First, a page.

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RECENT ACCOLADES FOR NETCARE Netcare won in the Supply Chain, Community Development and New Black Business Development categories in the 2012 Oliver Empowerment Awards and was a finalist in the Corporate Leadership, Diversity and Top Empowered Business of the Year categories. Netcare achieved the distinction as the most empowered company in the JSE’s healthcare sector, in the Financial Mail’s 2012 Top Empowerment Companies Survey. Netcare was announced best overall employer in the Healthcare Sector in the CRF Institute’s Best Employers South Africa 2012/13 publication. Netcare won the Insurance Sector Education and Training Authority (Inseta) 2012 National Disability Company Award which honours organisations that contribute positively towards the empowerment and integration of people with disabilities into the mainstream economy.
Netcare was honoured as the Top Gender Empowered Company in the Science, Bio-Technology and Healthcare category, at the 2012 Top Women Awards. Netcare Pharmacies won the 2012 Mail & Guardian Top Companies Reputation Index (TCRI) award in the pharmaceutical sector. According to Brand Finance’s 2012 report on South Africa’s top brands, Netcare is one of the top ten most valuable brands in South Africa. Netcare was announced winner of the 2012 PMR.Africa Golden Arrow Award for private hospital groups and clinics which enhanced economic development, growth and stability through corporate social investment (CSI). The Queen ‘Mamohato Memorial Hospital in Lesotho achieved the distinction in 2013 of being voted one of the top 10 PPPs to be completed in sub-Saharan Africa during the period 2007 to 2012, in a global competition to identify the 40 best PPPs in emerging markets globally, sponsored by the International Financial Corporation (IFC) and Infrastructure Journal. The Queen ‘Mamohato Memorial Hospital PPP project in Lesotho was listed in 2102 by global professional services firm, KPMG, as one of the 100 “most innovative and inspiring” urban infrastructure initiatives in the world. The project featured in the second edition of Infrastructure 100: World Cities Edition, which was released at the recent World Cities Summit in Singapore. It was one of only six African projects to feature.
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Wilderness announces reshuffle, targets African growth. Writer Ian Armitage Project Manager Stuart Shirra
hether you go deep bush in northern Kruger or follow the big cats in the Maasai Mara, a trip into the wilderness will be life-changing and it’s very probably the number one thing on your list of stuff to do in Africa. This is where Wilderness Holdings comes in. It has been providing tailor-made holidays and superb accommodation to African visitors for 30 years. Indeed, it is the largest safari company in the SADC region. “We’re a company that operates on a policy of conservation through tourism and share the benefits with local communities,” says acting CEO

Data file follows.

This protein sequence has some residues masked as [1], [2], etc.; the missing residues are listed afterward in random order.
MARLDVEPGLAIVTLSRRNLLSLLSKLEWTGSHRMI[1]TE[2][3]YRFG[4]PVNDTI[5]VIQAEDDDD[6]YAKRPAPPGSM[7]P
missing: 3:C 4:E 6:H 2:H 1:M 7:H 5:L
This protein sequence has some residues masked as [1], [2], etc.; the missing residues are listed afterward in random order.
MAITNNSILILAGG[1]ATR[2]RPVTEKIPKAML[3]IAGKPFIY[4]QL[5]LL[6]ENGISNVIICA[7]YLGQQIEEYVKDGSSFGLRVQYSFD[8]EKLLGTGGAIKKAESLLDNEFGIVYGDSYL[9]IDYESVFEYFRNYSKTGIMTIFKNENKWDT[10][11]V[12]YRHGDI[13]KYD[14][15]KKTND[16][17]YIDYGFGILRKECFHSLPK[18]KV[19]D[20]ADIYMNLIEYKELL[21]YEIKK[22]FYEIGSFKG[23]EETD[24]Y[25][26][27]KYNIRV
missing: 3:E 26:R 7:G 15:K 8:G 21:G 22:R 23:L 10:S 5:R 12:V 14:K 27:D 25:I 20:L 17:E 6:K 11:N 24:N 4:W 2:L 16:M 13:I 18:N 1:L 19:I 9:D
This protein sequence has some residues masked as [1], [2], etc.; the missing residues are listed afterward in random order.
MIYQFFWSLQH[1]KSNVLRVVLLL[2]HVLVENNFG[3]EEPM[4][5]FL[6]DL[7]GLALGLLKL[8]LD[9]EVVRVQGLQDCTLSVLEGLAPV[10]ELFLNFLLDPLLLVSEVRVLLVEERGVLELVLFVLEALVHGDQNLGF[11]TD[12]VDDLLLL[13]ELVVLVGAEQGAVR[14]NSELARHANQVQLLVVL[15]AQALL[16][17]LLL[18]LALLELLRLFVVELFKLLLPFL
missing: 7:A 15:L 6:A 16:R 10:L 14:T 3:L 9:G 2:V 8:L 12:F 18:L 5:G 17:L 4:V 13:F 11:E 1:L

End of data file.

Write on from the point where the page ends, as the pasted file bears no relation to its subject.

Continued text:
Keith Vincent. “Wilderness began life as Wilderness Safaris in Botswana in 1983 and it is the holding company for many of Africa’s premier ecotourism brands: Wilderness Safaris; Wilderness Air; Wilderness Adventures; Wilderness Explorations; Wilderness Collection; Wilderness Wildlife Trust; and Children in the Wilderness. Each of these brands is a leader in its specific niche.” Wilderness has countless properties throughout Southern Africa: the Okavango Delta in Botswana; Sossusvlei in Namibia; Kruger Park in South Africa, Kafue, Victoria Falls in Zambia; and Hwange in Zimbabwe, to name a few. “We’ve got it all,” says Vincent. “In terms of safari we’ve a vast array of world-class lodges to choose from.”
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Mr Vincent replaced Andy Payne in March, albeit on a temporary basis. “This is part of a significant change,” he explains. “It is part of our bid to improve operations as well as to build further executive capacity and to support our operations in Botswana. We would definitely like to move more of our capacity and certain functions from Johannesburg to Botswana in order to develop the business further. “The move makes sense because Botswana is by far our biggest business so it makes sense for us to make the change.” Wilderness has about 900 employees in Botswana, by far the bulk of its total employee base of 2,500.
“Really it is about what we see as untapped opportunities that exist in Botswana as well as the rest of the region. We think we’ll be better placed to tap into them from Botswana than Johannesburg.” As Africa’s premier conservation organisation and ecotourism company Wilderness is dedicated to ‘responsible tourism’ throughout the areas in which it operates in. These changes play into that, says Vincent. “Our goal is to share wild areas with guests from all over the world, while at the same time helping to ensure the future protection of Africa’s spectacular wildlife heritage and sharing the benefits of tourism with local communities. In the past couple